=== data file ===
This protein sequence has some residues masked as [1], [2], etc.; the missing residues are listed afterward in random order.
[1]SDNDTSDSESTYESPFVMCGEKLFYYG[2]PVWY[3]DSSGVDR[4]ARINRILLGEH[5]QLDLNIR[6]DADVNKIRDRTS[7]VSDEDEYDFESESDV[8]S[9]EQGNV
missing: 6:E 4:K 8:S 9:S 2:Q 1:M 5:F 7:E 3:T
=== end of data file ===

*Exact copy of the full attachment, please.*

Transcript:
This protein sequence has some residues masked as [1], [2], etc.; the missing residues are listed afterward in random order.
[1]SDNDTSDSESTYESPFVMCGEKLFYYG[2]PVWY[3]DSSGVDR[4]ARINRILLGEH[5]QLDLNIR[6]DADVNKIRDRTS[7]VSDEDEYDFESESDV[8]S[9]EQGNV
missing: 6:E 4:K 8:S 9:S 2:Q 1:M 5:F 7:E 3:T